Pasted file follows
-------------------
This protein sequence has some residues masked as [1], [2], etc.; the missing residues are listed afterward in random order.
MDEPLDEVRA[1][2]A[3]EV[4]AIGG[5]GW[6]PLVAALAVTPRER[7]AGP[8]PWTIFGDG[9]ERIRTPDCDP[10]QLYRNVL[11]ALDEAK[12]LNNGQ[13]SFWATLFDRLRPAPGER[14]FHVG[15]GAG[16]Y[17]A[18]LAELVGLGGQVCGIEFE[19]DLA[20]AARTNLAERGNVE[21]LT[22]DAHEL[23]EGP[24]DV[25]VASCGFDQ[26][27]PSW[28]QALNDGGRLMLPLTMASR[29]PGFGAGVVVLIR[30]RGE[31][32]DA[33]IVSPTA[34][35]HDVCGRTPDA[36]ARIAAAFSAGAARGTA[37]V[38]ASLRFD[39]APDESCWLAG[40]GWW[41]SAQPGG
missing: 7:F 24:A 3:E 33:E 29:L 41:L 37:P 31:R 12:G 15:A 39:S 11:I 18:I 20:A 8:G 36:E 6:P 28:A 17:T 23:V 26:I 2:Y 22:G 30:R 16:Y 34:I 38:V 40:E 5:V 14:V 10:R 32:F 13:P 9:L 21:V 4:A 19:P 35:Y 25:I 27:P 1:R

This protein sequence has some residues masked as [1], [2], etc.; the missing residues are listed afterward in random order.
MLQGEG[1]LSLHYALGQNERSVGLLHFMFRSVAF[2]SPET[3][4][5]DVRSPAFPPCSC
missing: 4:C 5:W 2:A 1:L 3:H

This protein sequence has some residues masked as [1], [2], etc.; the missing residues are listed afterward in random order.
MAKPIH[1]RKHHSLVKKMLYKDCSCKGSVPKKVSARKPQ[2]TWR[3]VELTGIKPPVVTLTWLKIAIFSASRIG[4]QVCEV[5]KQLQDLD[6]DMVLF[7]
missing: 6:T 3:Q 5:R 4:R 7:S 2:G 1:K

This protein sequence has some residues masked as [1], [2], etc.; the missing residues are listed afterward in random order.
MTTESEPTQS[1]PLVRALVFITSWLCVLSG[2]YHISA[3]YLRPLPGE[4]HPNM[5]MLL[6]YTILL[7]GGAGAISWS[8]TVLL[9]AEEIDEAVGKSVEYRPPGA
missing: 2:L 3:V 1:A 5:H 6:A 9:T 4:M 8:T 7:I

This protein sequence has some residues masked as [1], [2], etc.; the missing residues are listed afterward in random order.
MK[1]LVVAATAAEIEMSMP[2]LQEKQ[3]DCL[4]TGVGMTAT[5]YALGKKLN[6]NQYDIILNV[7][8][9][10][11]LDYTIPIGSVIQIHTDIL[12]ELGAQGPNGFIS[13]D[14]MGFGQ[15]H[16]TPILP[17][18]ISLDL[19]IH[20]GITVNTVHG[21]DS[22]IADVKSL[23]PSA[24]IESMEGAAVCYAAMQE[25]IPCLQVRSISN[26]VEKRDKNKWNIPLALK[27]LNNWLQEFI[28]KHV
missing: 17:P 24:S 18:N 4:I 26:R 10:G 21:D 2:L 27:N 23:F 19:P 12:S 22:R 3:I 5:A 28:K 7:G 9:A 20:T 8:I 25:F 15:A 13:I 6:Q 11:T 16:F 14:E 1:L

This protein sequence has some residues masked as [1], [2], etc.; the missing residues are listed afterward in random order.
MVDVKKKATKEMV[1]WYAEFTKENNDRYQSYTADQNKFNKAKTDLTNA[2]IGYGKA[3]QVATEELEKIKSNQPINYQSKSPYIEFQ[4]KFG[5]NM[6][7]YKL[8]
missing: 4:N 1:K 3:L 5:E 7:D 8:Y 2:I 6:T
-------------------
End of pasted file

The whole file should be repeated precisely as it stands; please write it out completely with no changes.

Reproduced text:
This protein sequence has some residues masked as [1], [2], etc.; the missing residues are listed afterward in random order.
MDEPLDEVRA[1][2]A[3]EV[4]AIGG[5]GW[6]PLVAALAVTPRER[7]AGP[8]PWTIFGDG[9]ERIRTPDCDP[10]QLYRNVL[11]ALDEAK[12]LNNGQ[13]SFWATLFDRLRPAPGER[14]FHVG[15]GAG[16]Y[17]A[18]LAELVGLGGQVCGIEFE[19]DLA[20]AARTNLAERGNVE[21]LT[22]DAHEL[23]EGP[24]DV[25]VASCGFDQ[26][27]PSW[28]QALNDGGRLMLPLTMASR[29]PGFGAGVVVLIR[30]RGE[31][32]DA[33]IVSPTA[34][35]HDVCGRTPDA[36]ARIAAAFSAGAARGTA[37]V[38]ASLRFD[39]APDESCWLAG[40]GWW[41]SAQPGG
missing: 7:F 24:A 3:E 33:E 29:L 41:L 37:P 31:R 12:G 15:A 39:S 11:I 18:I 20:A 8:G 36:E 6:P 28:A 17:T 23:V 26:I 2:Y 22:G 30:R 16:Y 34:I 38:V 40:E 5:V 14:V 10:R 32:F 13:P 9:L 21:V 4:A 19:P 35:Y 25:I 27:P 1:R

This protein sequence has some residues masked as [1], [2], etc.; the missing residues are listed afterward in random order.
MLQGEG[1]LSLHYALGQNERSVGLLHFMFRSVAF[2]SPET[3][4][5]DVRSPAFPPCSC
missing: 4:C 5:W 2:A 1:L 3:H

This protein sequence has some residues masked as [1], [2], etc.; the missing residues are listed afterward in random order.
MAKPIH[1]RKHHSLVKKMLYKDCSCKGSVPKKVSARKPQ[2]TWR[3]VELTGIKPPVVTLTWLKIAIFSASRIG[4]QVCEV[5]KQLQDLD[6]DMVLF[7]
missing: 6:T 3:Q 5:R 4:R 7:S 2:G 1:K

This protein sequence has some residues masked as [1], [2], etc.; the missing residues are listed afterward in random order.
MTTESEPTQS[1]PLVRALVFITSWLCVLSG[2]YHISA[3]YLRPLPGE[4]HPNM[5]MLL[6]YTILL[7]GGAGAISWS[8]TVLL[9]AEEIDEAVGKSVEYRPPGA
missing: 2:L 3:V 1:A 5:H 6:A 9:T 4:M 8:T 7:I

This protein sequence has some residues masked as [1], [2], etc.; the missing residues are listed afterward in random order.
MK[1]LVVAATAAEIEMSMP[2]LQEKQ[3]DCL[4]TGVGMTAT[5]YALGKKLN[6]NQYDIILNV[7][8][9][10][11]LDYTIPIGSVIQIHTDIL[12]ELGAQGPNGFIS[13]D[14]MGFGQ[15]H[16]TPILP[17][18]ISLDL[19]IH[20]GITVNTVHG[21]DS[22]IADVKSL[23]PSA[24]IESMEGAAVCYAAMQE[25]IPCLQVRSISN[26]VEKRDKNKWNIPLALK[27]LNNWLQEFI[28]KHV
missing: 17:P 24:S 18:N 4:I 26:R 10:G 21:D 2:L 27:N 23:F 19:P 12:S 22:R 3:I 5:A 28:K 7:G 9:A 20:T 8:I 25:F 15:A 13:I 6:Q 11:T 16:F 14:E 1:L

This protein sequence has some residues masked as [1], [2], etc.; the missing residues are listed afterward in random order.
MVDVKKKATKEMV[1]WYAEFTKENNDRYQSYTADQNKFNKAKTDLTNA[2]IGYGKA[3]QVATEELEKIKSNQPINYQSKSPYIEFQ[4]KFG[5]NM[6][7]YKL[8]
missing: 4:N 1:K 3:L 5:E 7:D 8:Y 2:I 6:T